Jorge Urbina

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H.E.
Jorge Urbina
Permanent Representative to the United Nations for Costa Rica Flag of Costa Rica.svg
Incumbent
Assumed office
October 2006
Personal details
Born (1946-05-02) May 2, 1946 (age 69)

Jorge Urbina, born on 2 May 1946, is the Permanent Representative to the United Nations for Costa Rica. He assumed the position in October 2006. He is married with two children.

Education[edit]

Urbina received a master in law degree from the University of Costa Rica and a doctorate in law from the University of Bordeaux.

Career[edit]

From 1982 to 1984, Urbina was the Deputy Permanent Representative to the United Nations for Costa Rica. After this appointment, he was Vice Minister for Foreign Affairs for two years from 1984 to 1986. In 1986, Urban then moved to the position of the Executive President of the National Institute for Municipal Counselling and Promotion until 1990; he also served as Costa Rica’s Minister of Information from 1989 to 1990.

From 1990 to 1993, Urbina was an Associate Researcher at Centro de Investigaciones Económicas y Sociales in Montes de Oca, Costa Rica, and also was a professor at the International Affairs School of Universidad Nacional in Heredia, Costa Rica, for the same period. After that, he served as a permanent consultant at the Programme for Democratic Governance in Central America, United Nations Development from 1993 to 1998.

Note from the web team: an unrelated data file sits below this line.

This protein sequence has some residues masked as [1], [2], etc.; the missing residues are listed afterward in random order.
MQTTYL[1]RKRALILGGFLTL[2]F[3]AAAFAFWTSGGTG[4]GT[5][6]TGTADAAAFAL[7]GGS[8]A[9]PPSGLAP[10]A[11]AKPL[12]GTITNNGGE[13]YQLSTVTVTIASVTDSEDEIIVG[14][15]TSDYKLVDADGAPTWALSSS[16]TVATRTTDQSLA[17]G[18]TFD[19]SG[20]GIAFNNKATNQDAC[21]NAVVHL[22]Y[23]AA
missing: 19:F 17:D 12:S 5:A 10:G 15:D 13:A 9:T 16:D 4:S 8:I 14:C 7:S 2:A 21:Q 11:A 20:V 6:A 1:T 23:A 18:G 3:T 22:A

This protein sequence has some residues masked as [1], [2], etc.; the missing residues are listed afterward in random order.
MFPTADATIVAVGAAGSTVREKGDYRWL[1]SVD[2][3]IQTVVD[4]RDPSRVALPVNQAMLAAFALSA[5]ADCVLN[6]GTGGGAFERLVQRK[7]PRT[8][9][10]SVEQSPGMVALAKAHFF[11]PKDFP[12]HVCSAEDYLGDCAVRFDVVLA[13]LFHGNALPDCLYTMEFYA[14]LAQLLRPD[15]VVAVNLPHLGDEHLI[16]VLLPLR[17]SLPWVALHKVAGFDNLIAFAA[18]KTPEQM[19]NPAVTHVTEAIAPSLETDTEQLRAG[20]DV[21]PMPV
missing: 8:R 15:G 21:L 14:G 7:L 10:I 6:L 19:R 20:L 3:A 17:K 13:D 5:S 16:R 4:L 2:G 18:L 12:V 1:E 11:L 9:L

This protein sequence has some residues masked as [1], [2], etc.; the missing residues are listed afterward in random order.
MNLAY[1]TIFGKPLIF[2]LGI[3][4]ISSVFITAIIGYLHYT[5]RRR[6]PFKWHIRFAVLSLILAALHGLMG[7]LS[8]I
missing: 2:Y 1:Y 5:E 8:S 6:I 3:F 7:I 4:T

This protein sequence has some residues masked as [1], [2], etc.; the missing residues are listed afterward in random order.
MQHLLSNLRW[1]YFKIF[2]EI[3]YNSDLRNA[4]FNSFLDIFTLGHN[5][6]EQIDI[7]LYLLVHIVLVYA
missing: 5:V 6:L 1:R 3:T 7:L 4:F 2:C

Until he was appointed Permanent Representative to the United Nations, Mr. Urbina was a Programme Coordinator at the International Centre for Human Development, San José, Costa Rica, from 1998 to 2006.

Mission work[edit]

On 11 March 2009, H.E. Jorge Urbina lead a four day United Nations Security Council fact finding mission to Haiti to assess the impact of aide provided to the country through UN Stabilization Mission in Haiti (MINUSTAH) and the UN Development Programme (UNDP). In his later report to the UN, he stated, "It was evident to the mission that the current levels of extreme poverty, in which 80 per cent of the people live on under two dollars a day and 50 per cent on under one dollar are incompatible with the goal to establish stability in the short term."[1]

See also[edit]

References[edit]